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The Praying Prophet

Daniel 9:1-19 • May 17, 2017 • w1186

Pastor John Miller continues our survey through the Book of Daniel with a message through Daniel 9:1-19 titled, “The Praying Prophet.”

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Pastor John Miller

May 17, 2017

Sermon Scripture Reference

There are three famous prayer chapters in the Old Testament that I wanted to mention. They are Ezra 9, Nehemiah 9, and Daniel 9—three 9s. I call them the three nines. (You outta write that down, look them up, and read them.) There are three ninth chapters in the Old Testament that have some of the greatest and grandest prayers in the Bible—again, Ezra 9, Nehemiah 9, and Daniel 9.

The chronology of this chapter is that it appears shortly after Daniel 5. As I pointed out a few weeks ago, the chronology of the chapters of the book of Daniel are not as we have them in our Bibles; that is, chapter 1, chapter 2, chapter 3 up to chapter 12, but they jump into different ways. I’ll actually give you a list of that next week. What we’re reading tonight would’ve taken place shortly after Belshazzar’s drunken feast and the Babylonians fell to the Medo-Persian Empire, because I want you to notice in verses 1-2 the promptings of the prayer. It says, “In the first year of Darius the son of Ahasuerus, of the seed of the Medes, which was made king over the realm of the Chaldeans,” which is a reference to Babylon. So, in the first year of Darius the son of Ahasuerus, who was king of the Medo-Persian Empire is the timeframe for when this happened. In verse 2 it says, “In the first year of his reign I Daniel understood…,” catch this “…by books the number of the years, whereof the word of the LORD came to Jeremiah the prophet, that he would accomplish seventy years in the desolations of Jerusalem.”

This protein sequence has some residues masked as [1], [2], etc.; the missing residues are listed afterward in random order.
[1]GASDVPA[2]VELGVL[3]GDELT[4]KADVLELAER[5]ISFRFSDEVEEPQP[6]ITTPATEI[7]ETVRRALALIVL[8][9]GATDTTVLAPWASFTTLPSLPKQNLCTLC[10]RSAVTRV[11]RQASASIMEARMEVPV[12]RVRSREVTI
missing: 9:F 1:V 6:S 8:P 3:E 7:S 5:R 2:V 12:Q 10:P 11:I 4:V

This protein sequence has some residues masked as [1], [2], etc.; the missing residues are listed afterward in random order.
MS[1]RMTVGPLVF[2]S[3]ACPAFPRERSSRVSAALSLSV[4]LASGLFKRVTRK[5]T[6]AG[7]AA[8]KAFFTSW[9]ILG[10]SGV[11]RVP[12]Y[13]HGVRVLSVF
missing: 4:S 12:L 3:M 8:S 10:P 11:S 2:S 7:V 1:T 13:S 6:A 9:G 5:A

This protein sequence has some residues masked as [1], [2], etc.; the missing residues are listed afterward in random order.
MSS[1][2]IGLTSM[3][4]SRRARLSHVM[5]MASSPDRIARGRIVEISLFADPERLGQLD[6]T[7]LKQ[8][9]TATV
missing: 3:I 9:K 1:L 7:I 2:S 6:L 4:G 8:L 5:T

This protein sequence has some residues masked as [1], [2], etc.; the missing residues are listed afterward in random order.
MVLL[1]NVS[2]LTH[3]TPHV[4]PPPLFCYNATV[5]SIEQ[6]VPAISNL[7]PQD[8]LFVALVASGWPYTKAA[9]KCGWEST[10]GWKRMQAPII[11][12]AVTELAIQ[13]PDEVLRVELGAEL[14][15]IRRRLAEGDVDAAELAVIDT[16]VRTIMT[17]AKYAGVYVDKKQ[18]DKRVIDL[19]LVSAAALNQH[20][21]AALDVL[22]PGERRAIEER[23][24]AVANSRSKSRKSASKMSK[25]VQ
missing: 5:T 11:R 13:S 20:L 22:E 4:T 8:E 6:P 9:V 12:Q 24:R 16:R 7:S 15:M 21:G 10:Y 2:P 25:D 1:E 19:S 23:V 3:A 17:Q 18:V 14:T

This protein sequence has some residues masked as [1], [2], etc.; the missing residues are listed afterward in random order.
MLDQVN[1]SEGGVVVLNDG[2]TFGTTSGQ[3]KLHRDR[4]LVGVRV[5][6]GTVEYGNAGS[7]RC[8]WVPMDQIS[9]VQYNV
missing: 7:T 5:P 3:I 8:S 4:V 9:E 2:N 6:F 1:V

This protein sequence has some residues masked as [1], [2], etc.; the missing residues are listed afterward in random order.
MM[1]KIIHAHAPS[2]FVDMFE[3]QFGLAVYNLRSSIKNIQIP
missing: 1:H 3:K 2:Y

This is fascinating to me! Daniel is now up in years, some say he’s 80, some say he’s 90, actually (sorry about that) some say he’s about 65. I think he’s in his late 80s, getting close to his 90s. At this point, Daniel had received visions and dreams and all of these things that God had showed him, (catch this point) and was still a man of the Word. He was still a man who read his Bible as he possessed it in Babylon. It’s not the same Bible entirely that we have, but he had the Old Testament scriptures in a scroll. They didn’t have chapters and verses, so he doesn’t mention Jeremiah 25, but Daniel was reading his Bible. The reason he was reading his Bible is because at the end of chapter 8 (I want you to notice there) he was given these visions. In this vision it really upset him. It says that “…he fainted, and was sick certain days; afterward I rose up, and did the king’s business; and I was astonished at the vision, but none understood it.” When Daniel received visions and dreams, they took its toll on him, and he was really shaken by them. The thing that moves me is that Daniel prayed. He got on his knees, opened his Bible, and sought the Lord. He didn’t just rest on his knowledge, visions, and information, he dug into God’s Word and wanted to know more. He was hungry for God to give him insight and understanding. I believe that Daniel was praying and wondering, “God, what is the future for the nation of Israel?” We will see this so clearly next week when we look at the 70-Years Prophecy or Seventy Sevens Prophecy of the nation of Israel.